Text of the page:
Analysis by the father of American Geopolitics Dr. Daniel Fine, MIT.

Daniel Fine, Associate Director, New Mexico Center for Energy Policy, New Mexico Institute of Mining and Technology – Statement “Oil and Gas Pipelines, Rail and Truck Transport in New Mexico: Capacity Constraints and Economic
Development Risk”
Dr. Daniel Fine
The current infrastructure of unconventional fuel production in New Mexico was designed and
constructed for 1990s activity and the access, price, and supply/demand assumptions of that period.
This was a time of lower oil output and prices that characterized a minor decline.
Rail transport in the Southeast or Permian Basin/Delaware Basin declined as short‐line track was sold
off.  Class I rail carriers were mostly coal transporters.  Oil pipelines were abandoned or cut‐up in
sections and others were mothballed.  New Mexico was about to lose on oil refinery.  Roads connecting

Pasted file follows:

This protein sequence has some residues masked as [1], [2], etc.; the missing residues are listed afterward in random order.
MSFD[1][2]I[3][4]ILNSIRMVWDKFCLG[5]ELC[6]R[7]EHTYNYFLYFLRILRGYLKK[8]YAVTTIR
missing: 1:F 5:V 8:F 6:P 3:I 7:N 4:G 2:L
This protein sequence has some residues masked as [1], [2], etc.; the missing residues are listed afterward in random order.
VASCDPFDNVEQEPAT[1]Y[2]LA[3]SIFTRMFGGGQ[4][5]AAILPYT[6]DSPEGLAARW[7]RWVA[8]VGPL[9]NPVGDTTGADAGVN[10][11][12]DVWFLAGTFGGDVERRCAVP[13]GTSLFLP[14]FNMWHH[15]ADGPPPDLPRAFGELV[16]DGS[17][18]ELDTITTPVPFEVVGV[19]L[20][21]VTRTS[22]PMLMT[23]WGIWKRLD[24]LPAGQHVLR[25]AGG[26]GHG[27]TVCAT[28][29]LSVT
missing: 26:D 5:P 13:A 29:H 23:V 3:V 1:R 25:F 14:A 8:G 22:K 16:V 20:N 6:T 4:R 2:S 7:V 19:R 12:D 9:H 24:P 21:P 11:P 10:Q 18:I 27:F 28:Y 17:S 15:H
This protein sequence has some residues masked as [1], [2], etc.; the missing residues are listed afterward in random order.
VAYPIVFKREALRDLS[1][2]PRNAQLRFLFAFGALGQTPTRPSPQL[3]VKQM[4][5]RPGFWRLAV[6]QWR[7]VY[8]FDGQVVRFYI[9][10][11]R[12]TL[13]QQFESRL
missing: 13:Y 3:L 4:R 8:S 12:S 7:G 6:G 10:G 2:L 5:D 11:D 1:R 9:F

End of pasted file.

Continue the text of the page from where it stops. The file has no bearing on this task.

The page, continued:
oil fields to existing refineries were in localized service.
With the “technology play” first in the Southeast through asset acquisition or “in‐house” vertical to
horizontal well development and as late as October 2011 in Northwest New Mexico (San Juan Basin),
New Mexico oil production began to soar, eliminating the outlook of the 1990s.  Accordingly, the
existing oil infrastructure carrying capacity is 60% deficient.
Oil production is in danger of becoming “stranded” in  Northwest New Mexico and subject to road
congestion and safety vulnerabilities in the Southeast.  Road or highway transportation from the
wellheads in the New Mexico Northwest must connect to rail and then to refineries.  This has created a
new and unregulated industry of trans‐loading oil to rail which has presented risks to small communities
unprepared for oil and rail activities.  The State of New Mexico has been requested to provide technical
and regulatory  support.


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